Oof, last point: adjuncts and lecturers who teach a ‘full-time’ course load at one institution are not eligible for the Public Service Loan Forgiveness program that applies to full-time faculty teaching the same course load, in part because of how they are designated ‘part-time’ by their employers. When you are contracted to teach three classes in a semester, which SAIC considers a ‘full load’, the school counts that as 21 hours of labor. Each class is six hours long, and the school allots for three hours of prep for each class, so 9 hours total per course. Unsurprisingly, this accounting does not line up with lived experience. This does not account for the hours and hours that go into writing your syllabi, reading texts, grading and giving student feedback, doing research for lectures, writing those lectures, meeting with students outside of class time, answering emails, etc. It is impossible to do all of those expected tasks every week in only 3 hours. Because the school only credits this full course load as 21 hours, as opposed to more hours or just ‘full-time’ (even though it is equivalent to a full-time faculty’s job description), an adjunct or lecturer teaching a full load is not eligible for PSLF. I’ll tack on a gentle reminder that the price of tuition for an MFA from SAIC currently is $111,600 — not including supplies, fees or living expenses. An MFA is required to teach art at any higher learning institution.
AL: How has or how could the union change those conditions?
EA: First and foremost, our union would be a mechanism for part-time faculty to have a voice when it comes to the conditions of our work. The current mechanism, while well-meaning, does not have the power or leverage we deserve. We have a handful of (wonderful!) elected part-time representatives to a faculty senate that serve in an advisory role only, meaning they do not actually have a vote at the end of the day. Over 75% of the faculty are represented by a position that is constantly undermined and undervalued by the administration, and that have no actual vote when it comes to making decisions.
Having a union will mean that the administration is required by federal law to sit down with empowered representatives of the part-time faculty and to negotiate a living wage for the work that Part-Time Faculty do at SAIC. Each year the administration increases your course rate by like 2% or so, which doesn’t cover ‘typical’ inflation much less the increase in the cost of living that we’ve seen over the last few years. It will mean that we can work towards a fairer and more meaningful benefits structure, which will allow more workers to have access to health care or to save for retirement. And, fundamentally, the union acts as a reminder to both the administration and ourselves that we have value and deserve respect; that body of part-time faculty is made up of brilliant thinkers, creatives and problem solvers with decades of experience.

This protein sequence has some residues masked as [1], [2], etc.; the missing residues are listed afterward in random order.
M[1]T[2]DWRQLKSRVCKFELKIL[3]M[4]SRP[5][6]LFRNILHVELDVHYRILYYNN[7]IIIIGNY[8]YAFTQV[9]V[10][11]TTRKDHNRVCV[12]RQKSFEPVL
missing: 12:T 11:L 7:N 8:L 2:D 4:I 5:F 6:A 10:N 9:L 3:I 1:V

AL: How does this unionization affect the future of arts work in Chicago?
EA: Our efforts at SAIC are just a small part of a much larger conversation around the value of labor in general, and creative labor specifically. Chicago, like many moments in US labor history, is right at the forefront of that national conversation. This type of organizing is a bit contagious, and I am excited to see how the larger conversation around labor and education has been shifting over the last few years. For example, the part-time faculty union would never have been possible without the incredible groundwork that our staff colleagues at the museum and school forged. We learned so much from their campaign, and they continue [to] be leaders in pushing for positive change at the school.
I do hope that our work is also adding weight to a shifting attitude towards the value of the arts and art workers. Artists and other creative professionals are unique in that our work is both romanticized and completely undervalued, and we are burdened with the myth that we are uniquely suited to suffering and that our love of the work sustains us. But, as Sara Jaffe so succinctly points out in her book Work Won’t Love You Back, love doesn’t pay the bills! I am hopeful that bringing our story to public light helps put some of those old myths to rest, and helps build understanding for folks outside this particular community.
AL: What does the union mean for you?
EA: Something I didn’t expect in the process, and which has been deeply meaningful to me, is getting to know and work alongside more of my colleagues across the school, people I would never have met otherwise. There isn’t traditionally any reason for a sculpture professor to brainstorm solutions with a math professor, and yet that happens all the time here and it is wonderful.
It is also something that I feel I must do as an educator, especially when working at an institution like SAIC. I just can’t square working with students who are taking on a huge personal financial burden to be at a place like SAIC, when I know that the job market that they are being trained for doesn’t appreciate or value their skills, or that there are so few jobs that are sustainable for normal people that vast majority of art graduates go on to do something else. That system needs to change, and if we don’t do it — all of us, together — I’m not sure who will.
About the author: Annette LePique is an arts writer and Lacanian. Her interests include the moving image and jouissance. She has written for Newcity, ArtReview, Chicago Reader, Stillpoint Magazine, Spectator Film Journal, and others. She has a background in dance and music.